The New York Times has a painfully insightful piece about hundreds of thousands of people who have gotten into debt beyond their means. Spurred on in part by lenders telling them to “Live richly” and to “tap into the money” for the last ten years, people are now in over their heads, losing their homes and stressed beyond their capacity.
Who’s to blame?
Yes, we can blame the borrowers. They probably shouldn’t have done it. They sign and commit to monthly payments that last for 20+ years – much longer than it takes to spend that extra $25,000 you got out of your house. And like most humans, we are optimists. We assume property values will only go up, and we make no contingency plans for a failed marriage, a layoff, a health setback or a decline in our property value.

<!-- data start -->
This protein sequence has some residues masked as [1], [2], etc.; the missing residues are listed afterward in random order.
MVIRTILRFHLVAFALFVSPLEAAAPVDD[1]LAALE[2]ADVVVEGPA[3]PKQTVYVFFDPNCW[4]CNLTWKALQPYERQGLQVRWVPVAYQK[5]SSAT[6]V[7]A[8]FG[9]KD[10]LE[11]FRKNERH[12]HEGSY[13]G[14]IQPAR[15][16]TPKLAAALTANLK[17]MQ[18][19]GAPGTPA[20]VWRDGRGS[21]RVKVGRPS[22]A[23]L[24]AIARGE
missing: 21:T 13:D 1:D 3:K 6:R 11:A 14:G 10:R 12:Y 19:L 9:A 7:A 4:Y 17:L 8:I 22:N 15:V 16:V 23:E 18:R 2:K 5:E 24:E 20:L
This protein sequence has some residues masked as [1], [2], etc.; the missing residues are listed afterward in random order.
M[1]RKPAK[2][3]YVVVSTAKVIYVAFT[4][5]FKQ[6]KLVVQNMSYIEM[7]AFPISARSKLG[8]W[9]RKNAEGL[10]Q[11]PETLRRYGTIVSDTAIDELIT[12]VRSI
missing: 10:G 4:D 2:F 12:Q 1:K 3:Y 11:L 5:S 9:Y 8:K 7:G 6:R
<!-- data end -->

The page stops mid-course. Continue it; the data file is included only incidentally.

And of course lenders, also humans, play to our basic wish to have more and do more, like, well, those other people on TV or the woman who lives on the other side of town.
What is the urge to have more, be more and do more – and faster – costing us?
Are we all just grasping too much with the hope that ‘everything will work out’?
Should we slow down, commit to fewer things, and focus on the one or two things that really matter the most to us? So we get some enjoyment (and appreciation of ourselves) from those while we’re still above ground?
What would you really throw yourself into? What would you suddenly do much less of? What would you stop spending money on?